When most people think of the goal setting process, they think of large auspicious goals that tend to occupy a lot of mental and behavioral space. Most of us, when we think of goal setting, think of bigger and more commodious housing, sexier automobiles, vacations, relationships, and any of the other bigger chunks of our lives that we would like to make changes in.
While larger goals are fine and help keep us focused in the direction of our lives’ objective, it really doesn’t hurt to focus on smaller goals; goals that can be accomplished quickly, maybe even in a week.
The two types of 7 day goals you need to set
There are two types of seven day goals that we should set: one is a larger goal broken down into a behavioral step that we can finish this week. By that I mean, if your goal was to lose 50 pounds, your goal this week might be to research gyms. You see what we’ve done here, we took a larger goal, that of losing 50 pounds, and broken it into actionable steps; the first being to go to several gyms, trying them out and seeing which one we like the best.
The second type of seven day goals is very simple; it revolves around doing something that we know we should do. Let me give you an example. In my face-to-face, multi-week trainings, I asked participants to set a seven-day personal goal. Something small. Something that was bothering them and that they know they can accomplish in seven days. Perhaps it was a disorganized closet or washing the car. The whole idea was to practice the goal setting process, seeing results, and then celebrating your accomplishments.
“If you set goals and go after them with all the determination you can muster, your gifts will take you places that will amaze you.” – Les Brown
While going around the room and debriefing, one woman in the class said that she did in fact accomplish her goal; it was to remove her Christmas decorations from her ironing board and put them in the closet where they would be stored until next Christmas. I found this to be somewhat amusing since the class was being held April. I asked her where did she do her ironing? She said that she put her clothes in a basket and took them upstairs to the kitchen where she proceeded to iron on the kitchen counter.
I asked her how she felt about looking at that ironing board with the Christmas decorations on it and she said that when she viewed the ironing board, now Christmas decoration storage container, it made her mad or depressed. I asked her a second level question, how long did it take you to put those Christmas decorations in the closet, where they should’ve been for the last four months? She said about 10 minutes. 10 minutes to stop feeling angry or depressed!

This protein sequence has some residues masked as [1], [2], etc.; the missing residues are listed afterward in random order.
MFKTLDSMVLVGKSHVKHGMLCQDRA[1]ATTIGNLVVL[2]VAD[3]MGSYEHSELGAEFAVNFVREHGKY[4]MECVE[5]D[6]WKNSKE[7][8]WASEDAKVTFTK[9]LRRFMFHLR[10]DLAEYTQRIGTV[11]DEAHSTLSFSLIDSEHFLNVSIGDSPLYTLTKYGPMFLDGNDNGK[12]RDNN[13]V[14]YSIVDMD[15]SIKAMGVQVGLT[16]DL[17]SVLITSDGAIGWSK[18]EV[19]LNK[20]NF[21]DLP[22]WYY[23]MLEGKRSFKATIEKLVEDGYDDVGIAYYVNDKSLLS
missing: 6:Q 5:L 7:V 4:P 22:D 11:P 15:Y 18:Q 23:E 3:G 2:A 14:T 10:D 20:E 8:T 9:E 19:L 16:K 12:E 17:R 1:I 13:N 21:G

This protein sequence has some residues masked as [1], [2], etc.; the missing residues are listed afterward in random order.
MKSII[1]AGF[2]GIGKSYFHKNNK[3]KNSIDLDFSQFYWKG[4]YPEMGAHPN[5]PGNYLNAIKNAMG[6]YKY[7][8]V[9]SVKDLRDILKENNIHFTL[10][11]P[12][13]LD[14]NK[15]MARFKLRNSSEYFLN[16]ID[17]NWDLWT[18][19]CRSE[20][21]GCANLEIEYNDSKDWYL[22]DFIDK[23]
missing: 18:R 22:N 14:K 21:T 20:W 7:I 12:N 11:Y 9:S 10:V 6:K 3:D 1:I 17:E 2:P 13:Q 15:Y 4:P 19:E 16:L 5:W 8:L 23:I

Think about the power of goal setting. For four months this woman was feeling emotional overhead every time the visual anchor of the Christmas decorated ironing board was observed. She set a goal to remove the obstacle and in 10 minutes was able to clean her ironing and store it in the necessary location. I asked her how she felt after the ironing board was cleared. With a smile on her face she said, “delighted!” So, a 10 minute behavior, based upon a 7-day goal, transformed her anger/depression into feeling delighted!
As you can see, the power of the whole process is not only apparent in those gigantic chunks of achievement that we want to accomplish, but can also be evidenced in smaller, actionable steps that we can do quickly.
Here’s a couple ideas to move you in the direction of positive goal setting and successful behavior:
1. Set a seven-day business goal and a seven-day personal goal
Everyone has something in their business that they would like to accomplish. Perhaps it’s cleaning out a desk drawer that has for years been a black hole. Perhaps, it’s sorting through the file cabinet purging unnecessary files. Regardless, there is something at work that is most likely anchoring you negative emotional overhead and can be resolved quickly with setting the seven-day goal to change whatever it is. The same thing applies to home. Is there a closet that you’ve been meaning to clean (for several years)? How about that corner of the garage? A room that needs to be painted? Instead of rationalizing why you can’t do it, why not do it?
“Setting goals is the first step in turning the invisible into the visible.” – Tony Robbins
Put it in your calendar and make it an appointment. That way at the appropriate time you will naturally fall in the habit of action.
3. Stay enthusiastic
Don’t accomplish your goal with drudgery. If you do, you will most likely not set any more goals. Instead, attack your goals with enthusiasm and unbridled abandoned. Because it is that very action that is instilling in you the success attribute of positive goalsetting, one of the strongest behavior modifiers human kind has ever known.
4. At the end of the week analyze your results
What behaviors did you modify to accomplish your goals? What rationalizations did you hold dear that perhaps kept you from accomplishing your goals? Be honest with yourself! Add more of what you should, and delete that which was not helpful.
5. Celebrate your victories
Each small goal is an accomplishment. Each one is a celebration of your successes. While I’m not suggesting a two-week Caribbean cruise for cleaning out your closet, perhaps a pizza for dinner instead of cooking might be in order.
So, there you have it. The idea that all goals do not have to be gigantic, and that small goals are just as important. Success has been defined as the progressive, realization, of worthwhile, predetermined, personal goals. That means that success is based on goal setting and that success is a habit.